Counter-terrorism is one of INTERPOL’s main areas of focus. In its 2019 annual report, it outlines its recent activity in this area. Key achievements include operations that helped to catch terrorists and international criminals.
INTERPOL on the ground
When picturing the work of INTERPOL, one may conjure an image of a sophisticated control centre managing the exchange of cross-border information, far removed from the action in the field. While its criminal databases are at the heart of its work, INTERPOL is also active on the ground, deploying teams and coordinating operations to combat terrorism.
Multi-agency operation catches 16 terrorists
INTERPOL recently led Operation Neptune II, a multi-agency operation that used systematic border control and random searches at seven seaports to intercept suspects who were using maritime routes between North Africa and Southern Europe.
The operation resulted in:
- 16 terrorists arrested.
- 31 active investigative leads.
- The apprehension of additional criminals involved in human trafficking, people smuggling, firearms and drug trafficking, attributed to real-time checks against INTERPOL databases.
Incident Response Teams
INTERPOL deploys Incident Response Teams (IRTs) to assist national authorities in conducting investigations.
In April 2019, INTERPOL deployed an IRT to Sri Lanka to help investigate a series of bomb attacks at churches and hotels. This contributed to the arrest of one of the alleged ringleaders in the Middle East, following the publishing of an INTERPOL Red Notice.
The IRT assisted with:
- Digital forensics.
- Criminal intelligence analysis.
- Law enforcement coordination.
- Post-blast investigation.
- Explosives expertise.
- Victim identification.
Fighting chemical terrorism
Information is power, ensuring those involved in the fight against terrorism are aware of emerging threats and the best ways to combat them.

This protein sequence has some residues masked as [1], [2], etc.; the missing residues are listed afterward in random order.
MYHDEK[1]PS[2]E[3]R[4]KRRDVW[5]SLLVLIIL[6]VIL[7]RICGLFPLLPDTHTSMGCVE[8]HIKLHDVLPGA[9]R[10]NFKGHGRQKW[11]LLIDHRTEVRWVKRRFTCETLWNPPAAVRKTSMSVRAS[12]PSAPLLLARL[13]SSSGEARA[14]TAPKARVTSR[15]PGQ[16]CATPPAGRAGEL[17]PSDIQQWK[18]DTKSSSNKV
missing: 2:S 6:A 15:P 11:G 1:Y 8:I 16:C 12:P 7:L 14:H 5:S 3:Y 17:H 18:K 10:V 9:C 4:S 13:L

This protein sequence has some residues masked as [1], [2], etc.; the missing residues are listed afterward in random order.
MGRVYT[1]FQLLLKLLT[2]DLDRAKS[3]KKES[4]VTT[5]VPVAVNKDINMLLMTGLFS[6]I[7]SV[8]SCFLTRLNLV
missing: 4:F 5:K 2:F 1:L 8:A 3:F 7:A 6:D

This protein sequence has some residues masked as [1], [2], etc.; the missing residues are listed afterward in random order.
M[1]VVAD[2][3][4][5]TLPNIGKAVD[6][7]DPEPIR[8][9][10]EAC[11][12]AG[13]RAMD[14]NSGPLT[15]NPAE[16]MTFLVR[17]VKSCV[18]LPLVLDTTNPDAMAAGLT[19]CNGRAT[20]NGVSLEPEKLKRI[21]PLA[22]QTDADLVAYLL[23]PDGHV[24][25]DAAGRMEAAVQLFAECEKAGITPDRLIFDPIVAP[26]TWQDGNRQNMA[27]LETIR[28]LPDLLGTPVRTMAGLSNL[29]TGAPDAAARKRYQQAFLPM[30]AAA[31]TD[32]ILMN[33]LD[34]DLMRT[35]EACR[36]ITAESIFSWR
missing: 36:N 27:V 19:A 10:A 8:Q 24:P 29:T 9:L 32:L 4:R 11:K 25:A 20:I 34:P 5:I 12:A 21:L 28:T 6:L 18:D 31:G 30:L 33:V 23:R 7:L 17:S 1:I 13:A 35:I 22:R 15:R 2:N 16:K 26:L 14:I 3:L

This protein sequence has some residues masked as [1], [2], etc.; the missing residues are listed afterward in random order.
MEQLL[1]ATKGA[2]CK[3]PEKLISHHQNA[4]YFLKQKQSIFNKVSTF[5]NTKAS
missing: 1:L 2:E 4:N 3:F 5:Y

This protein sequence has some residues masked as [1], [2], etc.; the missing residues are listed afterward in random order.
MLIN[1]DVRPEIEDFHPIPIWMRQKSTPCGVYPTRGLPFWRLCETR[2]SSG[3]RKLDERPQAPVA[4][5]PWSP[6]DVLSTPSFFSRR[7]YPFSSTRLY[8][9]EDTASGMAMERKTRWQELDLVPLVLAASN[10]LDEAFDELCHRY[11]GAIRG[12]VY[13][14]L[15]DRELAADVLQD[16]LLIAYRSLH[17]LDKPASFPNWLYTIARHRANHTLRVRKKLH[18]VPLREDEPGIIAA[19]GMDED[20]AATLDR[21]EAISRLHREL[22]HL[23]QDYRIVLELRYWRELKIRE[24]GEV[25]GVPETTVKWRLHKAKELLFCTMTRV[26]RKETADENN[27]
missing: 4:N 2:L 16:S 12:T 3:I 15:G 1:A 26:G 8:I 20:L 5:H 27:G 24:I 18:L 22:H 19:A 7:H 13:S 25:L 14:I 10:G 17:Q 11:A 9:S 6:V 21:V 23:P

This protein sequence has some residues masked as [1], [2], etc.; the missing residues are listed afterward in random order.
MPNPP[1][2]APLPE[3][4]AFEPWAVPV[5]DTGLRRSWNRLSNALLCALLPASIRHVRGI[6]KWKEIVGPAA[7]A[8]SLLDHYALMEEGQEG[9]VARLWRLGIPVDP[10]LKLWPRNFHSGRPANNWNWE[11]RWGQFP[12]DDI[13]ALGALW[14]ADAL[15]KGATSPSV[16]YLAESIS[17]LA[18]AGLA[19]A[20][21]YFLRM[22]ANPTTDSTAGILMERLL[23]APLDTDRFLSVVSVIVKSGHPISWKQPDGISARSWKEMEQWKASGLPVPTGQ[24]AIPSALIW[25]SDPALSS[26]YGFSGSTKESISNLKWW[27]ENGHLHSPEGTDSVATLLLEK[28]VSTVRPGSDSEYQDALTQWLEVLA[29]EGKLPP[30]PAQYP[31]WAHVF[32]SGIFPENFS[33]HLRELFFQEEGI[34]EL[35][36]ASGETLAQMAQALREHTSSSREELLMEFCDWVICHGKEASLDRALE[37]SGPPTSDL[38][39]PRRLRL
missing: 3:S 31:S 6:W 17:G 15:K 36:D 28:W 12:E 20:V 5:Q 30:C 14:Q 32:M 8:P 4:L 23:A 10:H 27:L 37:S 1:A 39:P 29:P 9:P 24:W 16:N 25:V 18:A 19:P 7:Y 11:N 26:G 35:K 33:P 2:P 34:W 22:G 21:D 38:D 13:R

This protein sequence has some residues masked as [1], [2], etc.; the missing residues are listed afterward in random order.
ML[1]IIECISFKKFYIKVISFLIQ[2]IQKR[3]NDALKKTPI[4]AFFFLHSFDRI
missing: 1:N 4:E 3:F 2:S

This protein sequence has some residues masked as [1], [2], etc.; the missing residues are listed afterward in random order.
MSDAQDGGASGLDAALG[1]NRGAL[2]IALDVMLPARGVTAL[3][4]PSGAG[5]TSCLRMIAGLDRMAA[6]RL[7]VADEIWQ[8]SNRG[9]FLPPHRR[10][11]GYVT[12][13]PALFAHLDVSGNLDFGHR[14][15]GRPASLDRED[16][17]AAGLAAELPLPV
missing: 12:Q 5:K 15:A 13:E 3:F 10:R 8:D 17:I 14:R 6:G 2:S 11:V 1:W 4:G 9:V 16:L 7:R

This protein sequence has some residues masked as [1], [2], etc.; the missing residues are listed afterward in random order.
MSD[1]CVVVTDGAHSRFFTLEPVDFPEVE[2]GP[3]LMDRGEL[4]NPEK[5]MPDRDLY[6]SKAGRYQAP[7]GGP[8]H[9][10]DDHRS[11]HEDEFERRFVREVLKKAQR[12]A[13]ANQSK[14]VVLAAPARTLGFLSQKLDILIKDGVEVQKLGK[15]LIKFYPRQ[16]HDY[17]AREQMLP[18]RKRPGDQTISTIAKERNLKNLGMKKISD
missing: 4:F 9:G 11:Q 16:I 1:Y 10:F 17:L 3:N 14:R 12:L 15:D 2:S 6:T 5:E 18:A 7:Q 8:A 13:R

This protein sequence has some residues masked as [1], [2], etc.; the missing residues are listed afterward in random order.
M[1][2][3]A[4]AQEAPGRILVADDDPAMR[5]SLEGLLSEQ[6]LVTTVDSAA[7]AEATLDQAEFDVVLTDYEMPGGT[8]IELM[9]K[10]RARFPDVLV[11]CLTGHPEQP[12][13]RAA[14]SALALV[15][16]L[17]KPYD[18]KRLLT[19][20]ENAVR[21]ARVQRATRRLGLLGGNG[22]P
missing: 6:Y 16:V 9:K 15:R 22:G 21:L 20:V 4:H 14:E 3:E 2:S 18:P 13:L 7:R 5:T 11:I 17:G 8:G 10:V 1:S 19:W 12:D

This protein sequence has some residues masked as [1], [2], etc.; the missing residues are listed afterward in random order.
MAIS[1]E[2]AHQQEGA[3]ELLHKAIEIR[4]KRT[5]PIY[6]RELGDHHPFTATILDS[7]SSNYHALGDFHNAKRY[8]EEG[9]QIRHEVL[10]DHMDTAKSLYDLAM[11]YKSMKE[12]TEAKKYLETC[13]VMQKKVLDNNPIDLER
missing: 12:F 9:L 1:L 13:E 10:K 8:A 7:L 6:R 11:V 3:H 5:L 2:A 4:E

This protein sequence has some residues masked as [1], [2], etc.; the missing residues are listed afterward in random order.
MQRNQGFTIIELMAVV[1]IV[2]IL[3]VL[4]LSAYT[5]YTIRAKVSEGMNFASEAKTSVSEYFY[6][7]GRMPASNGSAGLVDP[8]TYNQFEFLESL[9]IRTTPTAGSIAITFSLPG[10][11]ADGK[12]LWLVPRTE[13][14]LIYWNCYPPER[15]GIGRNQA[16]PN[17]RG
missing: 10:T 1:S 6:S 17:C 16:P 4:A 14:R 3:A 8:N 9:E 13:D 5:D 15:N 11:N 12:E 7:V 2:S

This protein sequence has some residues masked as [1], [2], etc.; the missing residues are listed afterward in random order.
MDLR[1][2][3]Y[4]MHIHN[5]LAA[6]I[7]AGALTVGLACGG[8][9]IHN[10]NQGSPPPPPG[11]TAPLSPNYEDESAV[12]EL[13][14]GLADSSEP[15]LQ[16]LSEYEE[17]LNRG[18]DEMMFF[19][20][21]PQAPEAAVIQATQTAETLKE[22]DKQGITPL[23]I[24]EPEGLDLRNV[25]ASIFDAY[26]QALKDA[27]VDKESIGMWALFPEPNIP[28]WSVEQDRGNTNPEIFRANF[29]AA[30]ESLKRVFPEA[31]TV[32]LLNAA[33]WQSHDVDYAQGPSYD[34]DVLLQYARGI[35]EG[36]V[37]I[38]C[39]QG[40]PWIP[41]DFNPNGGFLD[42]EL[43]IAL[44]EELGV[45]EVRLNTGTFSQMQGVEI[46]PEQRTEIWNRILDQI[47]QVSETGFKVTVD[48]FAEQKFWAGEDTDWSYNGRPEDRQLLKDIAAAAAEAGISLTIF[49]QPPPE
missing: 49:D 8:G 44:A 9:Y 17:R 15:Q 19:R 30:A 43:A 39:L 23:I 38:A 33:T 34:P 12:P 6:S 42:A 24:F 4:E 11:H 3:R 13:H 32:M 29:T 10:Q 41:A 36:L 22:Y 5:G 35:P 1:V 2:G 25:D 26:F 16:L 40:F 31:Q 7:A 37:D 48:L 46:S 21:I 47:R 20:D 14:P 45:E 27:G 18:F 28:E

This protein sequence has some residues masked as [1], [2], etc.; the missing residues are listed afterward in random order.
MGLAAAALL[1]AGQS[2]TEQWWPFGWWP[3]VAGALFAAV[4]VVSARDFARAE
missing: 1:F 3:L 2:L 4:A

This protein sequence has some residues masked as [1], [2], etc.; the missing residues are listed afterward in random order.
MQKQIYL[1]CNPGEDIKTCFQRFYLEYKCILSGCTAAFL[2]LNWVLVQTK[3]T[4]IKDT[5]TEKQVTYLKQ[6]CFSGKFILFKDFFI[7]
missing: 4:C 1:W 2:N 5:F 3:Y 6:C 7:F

INTERPOL is addressing the rising threat of chemical terrorism, facilitating the exchange of information on this topic through a range of initiatives.
New manual sheds light on the darknet
Biological and chemical terrorism pose an increasing threat to society, and criminals use the darknet to exchange information and conduct transactions.
INTERPOL produced an operational manual on Investigating Biological and Chemical Terrorism on the Darknet to assist counter-terrorism and cybercrime officers to better detect key indicators of this activity.
Global congress on chemical security
INTERPOL led a congress with approximately 200 cross-sectoral experts, including representatives of the chemical industry, to address the increasing threat of chemical and explosives terrorism to global peace and security.
A focus on data
The collection and analysis of data is key to INTERPOL’s work and fuelling its powerful criminal databases. The annual report provides insight into how the organisation continually works to enhance its data processes.
Training officers to collect biometric data from prison inmates
In September 2019, INTERPOL delivered training in which biometric data was collected from 90 terrorist suspects in a Burkina Faso prison.
This data helped to prepare Blue Notices, which seek information about a person’s identity or their connection to a crime.
Analysing key data on the spot
Following the attack on an army base in Mali in November 2019, INTERPOL assisted local investigators to examine data collected from suspected terrorists arrested at the Mali-Niger border.
This involved analysing data from seized electronic devices such as phone numbers, messages, emails, images and GPS coordinates. The data was used to extract 600 names and matched biometric information on suspected foreign terrorist fighters providing input for 82 Blue Notices to request additional information.
Counter-terrorism is one of the main focuses of INTERPOL’s work. While its use of criminal databases and the instruments this data powers such as Red Notices are key to facilitating effective cooperation between multiple international agencies, INTERPOL is also active on the ground. Its operations are having a significant impact on catching terrorists and international criminals who aim to evade law enforcement by crossing borders.